19. #19 |  Nick T | 

      @12

      Chance, I don’t think Radley is saying those deaths don’t matter, but that at some point you have to weigh the costs by looking at how big that number actually is. (I.e. anyone who uses the “if we can save just one life canard” is probably a ragin idiot and clearly a statist.)

      In the case of SWAT teams, the costs may not be incredibly high in terms of deaths, but the benefit is practically zero. It is a definitively unwise policy. Pain-killing drugs bring huge benefits to millions of people from relieving frequent headaches to making life livable.

      We can’t eliminate everything that causes people to die otherwise we’d have to ban those plug-in air-fresheners which somehow kill like 150 people per year.

    20. #20 |  Mattocracy | 

      The FDA shouldn’t ban drugs. They should allow the market to offer them in whatever forms consumers want them in. If people don’t like acetaminophen, they’ll just stop buying drugs containing it. Kind of like we don’t have to ban Walmart. We can just stop shopping at retail stores that support more government regulation.

    21. #21 |  Jim | 

      Clearly, the FDA has no faith in medicine.

    22. #22 |  Zargon | 

      #16
      #7 is exactly right, if 1 out of 100 vehicles has drugs in it and the dog alerts twice, being right once and wrong once, then the dog is correct 99% of the time, not 50%.

      By that measure, I could fashion a magic 8-ball that returns “No” every single time and use it in the same test and also score 99%.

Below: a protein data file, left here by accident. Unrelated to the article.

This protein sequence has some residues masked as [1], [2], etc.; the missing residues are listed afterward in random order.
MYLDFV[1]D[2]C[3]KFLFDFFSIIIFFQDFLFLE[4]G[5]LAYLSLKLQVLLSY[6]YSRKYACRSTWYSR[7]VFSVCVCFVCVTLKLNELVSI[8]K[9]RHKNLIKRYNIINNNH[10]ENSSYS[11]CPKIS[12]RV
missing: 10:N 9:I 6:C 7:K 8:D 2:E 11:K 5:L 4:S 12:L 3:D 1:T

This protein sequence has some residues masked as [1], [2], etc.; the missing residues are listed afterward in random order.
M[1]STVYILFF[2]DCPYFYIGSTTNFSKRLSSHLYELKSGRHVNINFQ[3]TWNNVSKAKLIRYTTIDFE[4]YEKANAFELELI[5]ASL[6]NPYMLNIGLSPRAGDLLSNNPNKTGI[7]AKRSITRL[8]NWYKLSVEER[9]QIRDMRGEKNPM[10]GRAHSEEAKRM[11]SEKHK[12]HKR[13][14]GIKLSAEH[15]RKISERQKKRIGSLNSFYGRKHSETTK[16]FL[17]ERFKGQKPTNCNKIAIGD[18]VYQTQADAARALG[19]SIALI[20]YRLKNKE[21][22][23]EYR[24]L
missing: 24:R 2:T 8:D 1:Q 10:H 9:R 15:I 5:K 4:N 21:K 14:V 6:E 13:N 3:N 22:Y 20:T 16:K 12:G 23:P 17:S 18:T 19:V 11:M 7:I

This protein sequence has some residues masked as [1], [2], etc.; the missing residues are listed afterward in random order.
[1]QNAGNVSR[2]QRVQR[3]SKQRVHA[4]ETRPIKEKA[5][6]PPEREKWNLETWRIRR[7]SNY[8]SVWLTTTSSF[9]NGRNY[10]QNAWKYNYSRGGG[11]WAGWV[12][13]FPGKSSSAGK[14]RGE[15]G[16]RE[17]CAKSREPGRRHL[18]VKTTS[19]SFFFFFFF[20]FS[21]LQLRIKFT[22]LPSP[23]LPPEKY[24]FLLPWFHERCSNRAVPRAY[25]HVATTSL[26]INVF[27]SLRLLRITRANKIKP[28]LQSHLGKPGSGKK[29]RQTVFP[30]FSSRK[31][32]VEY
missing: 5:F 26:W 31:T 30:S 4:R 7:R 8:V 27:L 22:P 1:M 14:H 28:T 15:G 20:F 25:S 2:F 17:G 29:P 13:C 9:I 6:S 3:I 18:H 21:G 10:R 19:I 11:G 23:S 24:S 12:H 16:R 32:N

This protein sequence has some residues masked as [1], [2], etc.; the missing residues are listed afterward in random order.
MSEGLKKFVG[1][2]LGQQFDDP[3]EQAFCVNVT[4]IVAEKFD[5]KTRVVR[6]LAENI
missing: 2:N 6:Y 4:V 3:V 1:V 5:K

23. #23 |  Bronwyn | 

      I may be talking out my ass, but I was under the impression that it was government pressure that created the opioid/analgesic combos in the first place.

      Any doctor with half a brain knows it’s stupid to throw more drugs than necessary at a person.

      The number of hospitalizations is not minor – adverse events like these contribute to deaths and to overall decline in health. And the government cares because of course, the government feels the need to insinuate itself into our medicine cabinets.

      The point remains, though, that’s it’s government’s irrational fear of opioids that created the vicodin and percocet monsters in the first place.

    24. #24 |  Mike | 

      #7, I think you are technically correct but I am not sure it actually matters. I don’t think Type 2 errors really matter. Certainly you would like these somewhat minimized but only to the extent that you don’t introduce more Type 1 errors.

      All that really matters is did the dog give sufficient evidence for probable cause for a search. So in that specific situation the 52% number is accurate. I would tend to say that ‘probably’ is a number a little north of 52% if I had to pick I’d say 70% is ‘probably’ with 30-70% being “good chance”. If a search is being based on a single point of evidence and the error rate can be measured then the courts seem like they should set a hard number here.

    25. #25 |  Eric Hanneken | 

      I think z and I are reading the claim differently. To my mind, it meant that when a dog is brought out 100 times, it will incorrectly indicate the presence of drugs 48 times, with the remaining 52 cases divided between alerting correctly and not alerting. I think to z, it meant that out of 100 alerts, the dog will be wrong 48 times.

      Unfortunately, the article that Radley links to is little help. It provides a source, but the link to that is broken. I don’t know what the 48 number really means, or how well-founded it is.

    26. #26 |  Bronwyn |